Significance of Christian art and architecture to be examined at Vanderbilt University through Luce Foundation chair

NASHVILLE, Tenn. ñ Students at Vanderbilt Divinity School will take a closer look at how art is intertwined with Christian worship with the help of Robin Margaret Jensen, the first holder of the Luce Chancellor’s Chair of the History of Christian Worship and Art.

Jensen will begin teaching at the start of the spring semester in the position funded in part by the Henry Luce Foundation in New York.

The arts merit more consideration both when considering history and in the day-to-day lives of believers, she said.

"Often, more attention is paid to documentary evidence and text–the intellectual history," Jensen said. "What I’m bringing is reflection on how physical settings and the visual arts interact with worship and theology. They influence and reflect the values of a Christian community."

Jensen graduated Concordia College in Moorhead, Minn., with degrees in the visual and theatre arts. She attended Parsons School of Design before earning a doctorate from Union Theological Seminary.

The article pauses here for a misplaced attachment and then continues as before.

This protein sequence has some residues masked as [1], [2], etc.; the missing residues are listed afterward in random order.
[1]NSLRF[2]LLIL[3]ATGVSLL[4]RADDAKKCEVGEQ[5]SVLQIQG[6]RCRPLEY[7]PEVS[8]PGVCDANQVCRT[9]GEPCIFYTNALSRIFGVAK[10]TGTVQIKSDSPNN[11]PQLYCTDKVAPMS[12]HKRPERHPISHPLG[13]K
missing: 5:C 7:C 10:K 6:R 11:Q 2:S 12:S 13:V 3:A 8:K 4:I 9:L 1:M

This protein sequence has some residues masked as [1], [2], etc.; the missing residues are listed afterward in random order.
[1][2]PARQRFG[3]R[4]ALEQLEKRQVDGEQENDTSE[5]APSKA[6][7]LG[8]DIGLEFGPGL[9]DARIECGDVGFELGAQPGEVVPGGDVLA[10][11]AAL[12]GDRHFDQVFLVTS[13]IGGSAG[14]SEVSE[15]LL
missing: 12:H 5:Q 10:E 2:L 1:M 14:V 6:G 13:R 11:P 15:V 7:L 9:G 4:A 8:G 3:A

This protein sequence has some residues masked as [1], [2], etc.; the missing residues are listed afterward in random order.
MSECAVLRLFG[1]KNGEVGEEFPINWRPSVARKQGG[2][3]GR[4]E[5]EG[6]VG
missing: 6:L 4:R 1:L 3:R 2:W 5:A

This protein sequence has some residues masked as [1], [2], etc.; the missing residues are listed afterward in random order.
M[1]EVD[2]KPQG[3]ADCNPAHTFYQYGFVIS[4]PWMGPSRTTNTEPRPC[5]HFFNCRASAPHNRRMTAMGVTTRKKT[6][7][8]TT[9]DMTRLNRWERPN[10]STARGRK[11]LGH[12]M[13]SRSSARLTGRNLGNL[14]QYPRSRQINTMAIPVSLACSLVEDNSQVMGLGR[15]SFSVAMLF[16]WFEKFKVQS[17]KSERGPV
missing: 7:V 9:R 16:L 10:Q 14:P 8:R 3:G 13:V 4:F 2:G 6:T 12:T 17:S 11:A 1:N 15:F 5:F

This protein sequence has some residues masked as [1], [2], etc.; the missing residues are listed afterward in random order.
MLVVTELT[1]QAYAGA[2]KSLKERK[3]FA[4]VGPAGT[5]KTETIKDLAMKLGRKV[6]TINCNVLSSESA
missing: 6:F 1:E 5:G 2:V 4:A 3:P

"Robin brings an awareness that practices surrounding Christian worship and art have long histories and a rich tradition," said James Hudnut-Beumler, dean of Vanderbilt Divinity School. "I look forward to what she can do to ground divinity students in appreciation of the arts, and the history of the worshipping communities that they will serve."

For example, Jensen says she will encourage students to consider the deeper meaning of the architecture of church buildings.

"A church building is an expression of who the congregation is, and how they live together," Jensen said. "It’s like a house for a family, but even more profound, reflecting their theology as well as their work in the community. And it’s all done within a budget."

Jensen will also help students interpret historical settings for Christianity to better understand the context of religious rituals.

Vanderbilt Divinity School is the only ecumenical theological school in the Southern United States, and one of four in the United States. It enrolls about 200 students in two master’s degree programs, with 120 others working toward doctorates.

The Henry Luce Foundation, based in New York, was established in 1936 by the late Henry R. Luce, co-founder and editor-in-chief of Time Inc. The Luce Foundation is providing $750,000 for the Luce Chancellor’s Professor of the History of Christian Worship and Art, half of the $1.5 million necessary to endow a chair at Vanderbilt. In the past, the Luce Foundation has provided other support to Vanderbilt faculty, students and programs.

Media contact: Jim Patterson, (615) 322-NEWS

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